“So what does it mean to be a person who makes music and lives in Charlottesville? And how is that different than when I lived in South Carolina? How is that different than when I lived in Illinois?” he asks. “I can’t make the same music now that I made five years ago. Circumstances and context of a place have to affect what I make.”
Living in Charlottesville influenced Carson’s upcoming album, “talking to ghosts.” Most of Carson’s family lives in Decatur, Illinois, about 11 hours from Charlottesville.
“My cousin was murdered in Decatur in April of 2020,” he says. “My first reaction was thinking I should get in the car and drive home, but being hundreds of miles away during the pandemic made me stay here, and I felt a lot of physical isolation. I didn’t know what the most responsible thing to do during that time was.
“This album is also about people who are no longer physically with us. It’s a way to converse with them and make sure their names are not forgotten.”
11 a.m.: Office Hours
After Carson dismisses the class, most students stay seated. They pull out their laptops and talk amongst themselves. One student passes headphones to the person sitting next to him. Afterward, they discuss a song and talk about the “thickness” of the sounds.
Students section off into pods, sharing their work and asking for advice. Multiple times, fingers tap against the desk to the beat of a song.
Carson walks around the room and chats with the students, who are from various backgrounds.
“Some are musicians and from the music department, but many of them study all kinds of different things,” he says. “There are students interested in professional careers as musicians, and some who see this as an opportunity to do something different.”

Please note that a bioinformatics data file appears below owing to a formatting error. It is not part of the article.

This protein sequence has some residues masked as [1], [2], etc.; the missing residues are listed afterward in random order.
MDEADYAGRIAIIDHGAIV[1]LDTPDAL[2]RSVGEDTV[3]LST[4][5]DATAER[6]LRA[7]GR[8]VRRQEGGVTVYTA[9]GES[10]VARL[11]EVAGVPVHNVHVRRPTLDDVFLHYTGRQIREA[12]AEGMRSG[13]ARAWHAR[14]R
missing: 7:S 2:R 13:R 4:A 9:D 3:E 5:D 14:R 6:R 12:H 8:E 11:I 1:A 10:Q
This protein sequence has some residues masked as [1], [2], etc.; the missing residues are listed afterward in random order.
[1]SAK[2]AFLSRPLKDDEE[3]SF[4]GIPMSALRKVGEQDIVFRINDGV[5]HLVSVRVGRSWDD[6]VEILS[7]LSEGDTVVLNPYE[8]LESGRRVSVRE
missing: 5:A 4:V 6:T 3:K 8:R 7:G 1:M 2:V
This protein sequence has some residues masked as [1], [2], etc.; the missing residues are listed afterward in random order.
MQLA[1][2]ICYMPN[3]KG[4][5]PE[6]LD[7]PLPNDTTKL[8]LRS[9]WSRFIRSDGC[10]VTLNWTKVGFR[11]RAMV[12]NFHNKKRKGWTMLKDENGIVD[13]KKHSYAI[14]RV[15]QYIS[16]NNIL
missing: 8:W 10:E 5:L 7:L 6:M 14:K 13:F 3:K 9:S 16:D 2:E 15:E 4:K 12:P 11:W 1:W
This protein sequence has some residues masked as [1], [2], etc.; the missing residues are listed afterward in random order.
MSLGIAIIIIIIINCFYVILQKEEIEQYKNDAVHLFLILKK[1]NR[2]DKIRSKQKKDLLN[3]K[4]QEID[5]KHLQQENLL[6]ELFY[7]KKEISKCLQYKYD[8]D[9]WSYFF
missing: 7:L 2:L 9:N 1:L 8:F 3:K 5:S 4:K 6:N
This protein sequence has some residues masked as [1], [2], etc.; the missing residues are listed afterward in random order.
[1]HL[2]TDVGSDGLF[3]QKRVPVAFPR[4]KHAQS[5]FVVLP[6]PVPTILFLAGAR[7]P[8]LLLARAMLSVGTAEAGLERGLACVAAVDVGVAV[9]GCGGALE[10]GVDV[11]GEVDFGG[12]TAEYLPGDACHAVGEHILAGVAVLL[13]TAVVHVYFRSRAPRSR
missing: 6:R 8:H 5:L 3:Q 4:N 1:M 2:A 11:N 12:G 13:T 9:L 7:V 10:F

2 p.m.: Graduate Course, The “Black” Voice
In a room of five graduate students, Carson fuels the class with questions. He asks his students to listen closely to rap songs and reflect on their meaning.
“Like, what if we really listen to rappers?” he asks. “Like for real, if we listen to rappers, what might we learn? And why is that a question that is so provocative in 2022?
“In asking people to examine their relationship to rap, they are uncomfortable because we don’t often interrogate our relationships to the kinds of things that entertain us. Yet, when we do this, all this other stuff comes up that can be broken down, like everyday racism.”
Carson wants his upcoming album to be listened to closely across both academic and community spaces, which is why he’s making it free to stream before having it peer-reviewed by a publisher.
“This kind of hip-hop academic work should be public scholarship and something that is accessible to people,” he says. “There has to be a conduit for what’s happening in the classroom and the community. This work shouldn’t just exist in academic spaces.”
Carson says he has specific personal hopes for the project.
“I want the groundbreaking part of this album to be that my grandmas are quoted, or my cousins are mentioned, because their perspectives were often excluded, and they deserve a place in history.”
5 p.m.: Leaving Grounds
Carson’s graduate class ends at 4:30, but the class lingers and chats until almost 5. Carson walks across Grounds to his car, slipping on his headphones again.